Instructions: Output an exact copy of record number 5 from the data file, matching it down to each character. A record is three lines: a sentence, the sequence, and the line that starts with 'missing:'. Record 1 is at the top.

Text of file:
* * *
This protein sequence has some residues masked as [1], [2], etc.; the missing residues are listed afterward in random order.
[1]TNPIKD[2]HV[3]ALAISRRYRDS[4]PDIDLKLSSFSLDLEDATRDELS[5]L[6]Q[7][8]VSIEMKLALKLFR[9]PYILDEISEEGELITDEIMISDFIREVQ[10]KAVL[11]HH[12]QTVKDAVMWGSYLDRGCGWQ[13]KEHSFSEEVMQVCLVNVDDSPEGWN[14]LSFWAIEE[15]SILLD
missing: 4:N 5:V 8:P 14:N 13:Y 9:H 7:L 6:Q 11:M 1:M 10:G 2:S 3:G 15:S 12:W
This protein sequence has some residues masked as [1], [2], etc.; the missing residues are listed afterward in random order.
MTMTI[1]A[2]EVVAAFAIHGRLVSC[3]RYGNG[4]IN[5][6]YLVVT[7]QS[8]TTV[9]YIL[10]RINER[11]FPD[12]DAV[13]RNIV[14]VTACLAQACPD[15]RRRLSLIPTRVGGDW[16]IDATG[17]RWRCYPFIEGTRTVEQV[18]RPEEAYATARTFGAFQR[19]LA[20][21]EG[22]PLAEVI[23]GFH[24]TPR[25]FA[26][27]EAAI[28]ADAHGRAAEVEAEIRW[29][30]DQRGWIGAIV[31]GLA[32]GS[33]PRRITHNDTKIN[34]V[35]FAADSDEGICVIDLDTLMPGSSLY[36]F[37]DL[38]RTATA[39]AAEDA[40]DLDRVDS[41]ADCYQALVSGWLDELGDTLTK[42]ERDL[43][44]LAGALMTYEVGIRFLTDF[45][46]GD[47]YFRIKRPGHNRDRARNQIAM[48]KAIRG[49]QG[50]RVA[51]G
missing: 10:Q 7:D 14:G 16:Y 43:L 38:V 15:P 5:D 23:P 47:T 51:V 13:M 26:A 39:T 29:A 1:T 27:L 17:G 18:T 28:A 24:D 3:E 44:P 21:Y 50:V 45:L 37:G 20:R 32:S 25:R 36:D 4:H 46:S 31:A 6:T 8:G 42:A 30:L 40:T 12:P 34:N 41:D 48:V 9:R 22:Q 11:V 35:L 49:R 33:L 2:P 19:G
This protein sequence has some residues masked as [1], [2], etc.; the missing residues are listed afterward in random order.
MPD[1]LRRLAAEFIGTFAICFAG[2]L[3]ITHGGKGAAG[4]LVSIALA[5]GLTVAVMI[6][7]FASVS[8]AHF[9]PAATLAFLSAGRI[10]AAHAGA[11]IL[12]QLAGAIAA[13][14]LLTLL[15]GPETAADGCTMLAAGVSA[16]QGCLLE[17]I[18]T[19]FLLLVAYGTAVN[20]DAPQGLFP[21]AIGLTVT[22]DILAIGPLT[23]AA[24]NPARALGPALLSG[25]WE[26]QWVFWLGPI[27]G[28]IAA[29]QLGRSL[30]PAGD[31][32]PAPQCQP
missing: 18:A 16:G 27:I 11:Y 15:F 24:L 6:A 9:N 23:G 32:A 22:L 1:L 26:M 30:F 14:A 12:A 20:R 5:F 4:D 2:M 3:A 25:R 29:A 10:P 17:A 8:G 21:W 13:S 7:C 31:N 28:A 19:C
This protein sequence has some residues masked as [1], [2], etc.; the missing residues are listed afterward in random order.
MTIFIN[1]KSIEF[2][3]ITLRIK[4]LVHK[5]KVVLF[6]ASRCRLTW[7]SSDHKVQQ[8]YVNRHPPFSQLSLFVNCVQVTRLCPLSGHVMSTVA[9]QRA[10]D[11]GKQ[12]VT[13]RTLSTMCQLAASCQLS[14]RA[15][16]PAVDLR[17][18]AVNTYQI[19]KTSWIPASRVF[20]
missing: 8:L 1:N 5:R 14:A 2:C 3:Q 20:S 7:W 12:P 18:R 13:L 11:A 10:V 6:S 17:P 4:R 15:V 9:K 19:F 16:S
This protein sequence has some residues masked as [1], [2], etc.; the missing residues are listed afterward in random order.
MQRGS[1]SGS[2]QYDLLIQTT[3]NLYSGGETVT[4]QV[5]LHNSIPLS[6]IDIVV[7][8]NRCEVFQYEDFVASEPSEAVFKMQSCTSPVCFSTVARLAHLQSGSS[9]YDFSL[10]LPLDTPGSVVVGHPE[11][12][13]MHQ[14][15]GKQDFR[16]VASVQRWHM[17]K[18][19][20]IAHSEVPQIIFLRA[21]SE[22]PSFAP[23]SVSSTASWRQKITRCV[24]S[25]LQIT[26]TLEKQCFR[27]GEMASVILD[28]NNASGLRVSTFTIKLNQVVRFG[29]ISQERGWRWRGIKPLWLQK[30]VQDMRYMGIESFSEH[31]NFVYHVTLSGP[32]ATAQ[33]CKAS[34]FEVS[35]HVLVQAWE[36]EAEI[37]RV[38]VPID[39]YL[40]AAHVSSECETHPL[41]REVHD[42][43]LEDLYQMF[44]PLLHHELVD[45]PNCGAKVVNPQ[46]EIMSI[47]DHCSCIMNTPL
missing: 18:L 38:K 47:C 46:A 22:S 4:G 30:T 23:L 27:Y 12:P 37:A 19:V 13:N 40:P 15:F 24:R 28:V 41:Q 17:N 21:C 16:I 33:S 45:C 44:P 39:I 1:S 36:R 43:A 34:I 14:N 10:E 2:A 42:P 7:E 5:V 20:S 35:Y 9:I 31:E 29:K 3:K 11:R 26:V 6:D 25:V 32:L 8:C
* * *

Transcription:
This protein sequence has some residues masked as [1], [2], etc.; the missing residues are listed afterward in random order.
MQRGS[1]SGS[2]QYDLLIQTT[3]NLYSGGETVT[4]QV[5]LHNSIPLS[6]IDIVV[7][8]NRCEVFQYEDFVASEPSEAVFKMQSCTSPVCFSTVARLAHLQSGSS[9]YDFSL[10]LPLDTPGSVVVGHPE[11][12][13]MHQ[14][15]GKQDFR[16]VASVQRWHM[17]K[18][19][20]IAHSEVPQIIFLRA[21]SE[22]PSFAP[23]SVSSTASWRQKITRCV[24]S[25]LQIT[26]TLEKQCFR[27]GEMASVILD[28]NNASGLRVSTFTIKLNQVVRFG[29]ISQERGWRWRGIKPLWLQK[30]VQDMRYMGIESFSEH[31]NFVYHVTLSGP[32]ATAQ[33]CKAS[34]FEVS[35]HVLVQAWE[36]EAEI[37]RV[38]VPID[39]YL[40]AAHVSSECETHPL[41]REVHD[42][43]LEDLYQMF[44]PLLHHELVD[45]PNCGAKVVNPQ[46]EIMSI[47]DHCSCIMNTPL
missing: 18:L 38:K 47:C 46:A 22:S 4:G 30:T 23:L 27:Y 12:P 37:A 19:V 13:N 40:P 15:F 24:R 28:V 41:Q 17:N 21:C 16:I 33:S 45:C 44:P 39:I 1:S 36:R 43:A 34:I 14:N 10:E 2:A 42:P 7:E 5:V 20:S 35:Y 9:I 31:E 29:K 3:K 11:R 26:V 6:D 25:V 32:L 8:C